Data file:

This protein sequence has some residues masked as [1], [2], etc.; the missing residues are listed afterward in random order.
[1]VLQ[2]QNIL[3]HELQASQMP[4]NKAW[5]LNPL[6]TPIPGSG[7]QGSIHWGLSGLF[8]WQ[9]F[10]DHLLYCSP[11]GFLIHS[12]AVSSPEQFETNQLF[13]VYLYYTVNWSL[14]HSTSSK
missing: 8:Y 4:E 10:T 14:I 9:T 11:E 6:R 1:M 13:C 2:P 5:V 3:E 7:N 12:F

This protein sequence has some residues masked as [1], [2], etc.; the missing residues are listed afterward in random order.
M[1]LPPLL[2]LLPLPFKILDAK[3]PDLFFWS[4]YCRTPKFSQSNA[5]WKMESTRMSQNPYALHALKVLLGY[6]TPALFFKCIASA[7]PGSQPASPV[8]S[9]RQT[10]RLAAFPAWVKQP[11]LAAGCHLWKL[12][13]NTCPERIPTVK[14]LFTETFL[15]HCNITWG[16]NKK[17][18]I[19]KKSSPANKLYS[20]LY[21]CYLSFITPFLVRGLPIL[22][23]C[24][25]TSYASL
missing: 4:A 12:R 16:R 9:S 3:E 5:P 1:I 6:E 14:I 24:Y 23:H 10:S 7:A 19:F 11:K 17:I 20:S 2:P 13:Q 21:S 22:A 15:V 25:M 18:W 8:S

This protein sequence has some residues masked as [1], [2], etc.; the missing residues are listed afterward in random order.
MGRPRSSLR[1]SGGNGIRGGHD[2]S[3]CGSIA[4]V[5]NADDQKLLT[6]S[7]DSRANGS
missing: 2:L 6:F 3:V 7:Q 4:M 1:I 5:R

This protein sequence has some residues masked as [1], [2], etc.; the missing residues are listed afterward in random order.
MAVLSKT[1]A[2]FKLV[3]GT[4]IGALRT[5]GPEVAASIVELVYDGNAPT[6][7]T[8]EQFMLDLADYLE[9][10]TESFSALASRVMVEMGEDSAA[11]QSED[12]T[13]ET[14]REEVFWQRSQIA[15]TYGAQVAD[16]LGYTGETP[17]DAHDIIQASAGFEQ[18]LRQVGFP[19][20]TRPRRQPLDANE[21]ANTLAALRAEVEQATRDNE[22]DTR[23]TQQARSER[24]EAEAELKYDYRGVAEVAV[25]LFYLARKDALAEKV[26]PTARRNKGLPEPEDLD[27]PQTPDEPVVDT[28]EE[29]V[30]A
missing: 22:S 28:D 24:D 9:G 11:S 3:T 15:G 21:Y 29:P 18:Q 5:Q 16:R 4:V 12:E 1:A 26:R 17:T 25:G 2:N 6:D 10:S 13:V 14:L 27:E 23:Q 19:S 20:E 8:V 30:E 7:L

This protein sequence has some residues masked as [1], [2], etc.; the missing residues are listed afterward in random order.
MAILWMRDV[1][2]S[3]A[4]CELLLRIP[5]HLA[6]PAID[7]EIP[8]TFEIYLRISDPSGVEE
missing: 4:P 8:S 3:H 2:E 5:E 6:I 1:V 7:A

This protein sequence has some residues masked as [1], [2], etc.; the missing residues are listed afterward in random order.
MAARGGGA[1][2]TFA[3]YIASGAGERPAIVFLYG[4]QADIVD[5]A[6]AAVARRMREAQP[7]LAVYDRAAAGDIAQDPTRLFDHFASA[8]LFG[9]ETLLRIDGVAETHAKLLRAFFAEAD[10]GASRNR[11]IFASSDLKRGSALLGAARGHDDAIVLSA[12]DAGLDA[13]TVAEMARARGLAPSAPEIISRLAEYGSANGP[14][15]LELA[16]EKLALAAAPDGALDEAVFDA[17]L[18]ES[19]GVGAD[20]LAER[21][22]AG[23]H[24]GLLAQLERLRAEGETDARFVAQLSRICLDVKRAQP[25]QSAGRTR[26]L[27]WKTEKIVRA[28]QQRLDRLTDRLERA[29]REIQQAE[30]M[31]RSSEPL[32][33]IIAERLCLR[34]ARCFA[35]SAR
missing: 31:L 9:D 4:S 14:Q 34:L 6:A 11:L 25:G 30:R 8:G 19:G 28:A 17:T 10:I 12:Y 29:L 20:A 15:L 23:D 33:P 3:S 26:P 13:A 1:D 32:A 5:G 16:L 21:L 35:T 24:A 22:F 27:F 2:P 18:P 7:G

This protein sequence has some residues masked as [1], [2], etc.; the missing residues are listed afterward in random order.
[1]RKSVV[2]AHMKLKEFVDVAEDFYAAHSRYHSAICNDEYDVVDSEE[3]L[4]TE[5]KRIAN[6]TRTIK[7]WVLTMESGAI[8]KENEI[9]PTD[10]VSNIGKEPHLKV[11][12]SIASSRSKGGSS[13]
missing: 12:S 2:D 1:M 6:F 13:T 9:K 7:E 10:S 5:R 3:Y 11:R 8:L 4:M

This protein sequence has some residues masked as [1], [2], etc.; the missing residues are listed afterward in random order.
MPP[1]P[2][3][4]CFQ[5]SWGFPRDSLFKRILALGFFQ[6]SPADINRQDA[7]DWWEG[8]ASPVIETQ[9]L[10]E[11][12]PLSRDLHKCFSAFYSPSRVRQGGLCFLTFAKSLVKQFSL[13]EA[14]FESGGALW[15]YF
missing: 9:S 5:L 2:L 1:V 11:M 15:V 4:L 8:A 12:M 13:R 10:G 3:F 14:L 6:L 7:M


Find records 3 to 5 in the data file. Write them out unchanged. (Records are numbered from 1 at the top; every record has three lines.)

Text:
This protein sequence has some residues masked as [1], [2], etc.; the missing residues are listed afterward in random order.
MGRPRSSLR[1]SGGNGIRGGHD[2]S[3]CGSIA[4]V[5]NADDQKLLT[6]S[7]DSRANGS
missing: 2:L 6:F 3:V 7:Q 4:M 1:I 5:R

This protein sequence has some residues masked as [1], [2], etc.; the missing residues are listed afterward in random order.
MAVLSKT[1]A[2]FKLV[3]GT[4]IGALRT[5]GPEVAASIVELVYDGNAPT[6][7]T[8]EQFMLDLADYLE[9][10]TESFSALASRVMVEMGEDSAA[11]QSED[12]T[13]ET[14]REEVFWQRSQIA[15]TYGAQVAD[16]LGYTGETP[17]DAHDIIQASAGFEQ[18]LRQVGFP[19][20]TRPRRQPLDANE[21]ANTLAALRAEVEQATRDNE[22]DTR[23]TQQARSER[24]EAEAELKYDYRGVAEVAV[25]LFYLARKDALAEKV[26]PTARRNKGLPEPEDLD[27]PQTPDEPVVDT[28]EE[29]V[30]A
missing: 22:S 28:D 24:D 9:G 11:S 3:T 15:G 21:Y 29:P 18:Q 5:Q 16:R 4:V 12:E 1:A 26:R 17:T 25:G 2:N 6:D 10:S 13:V 14:L 27:E 23:Q 19:S 20:E 8:V 30:E 7:L

This protein sequence has some residues masked as [1], [2], etc.; the missing residues are listed afterward in random order.
MAILWMRDV[1][2]S[3]A[4]CELLLRIP[5]HLA[6]PAID[7]EIP[8]TFEIYLRISDPSGVEE
missing: 4:P 8:S 3:H 2:E 5:E 6:I 1:V 7:A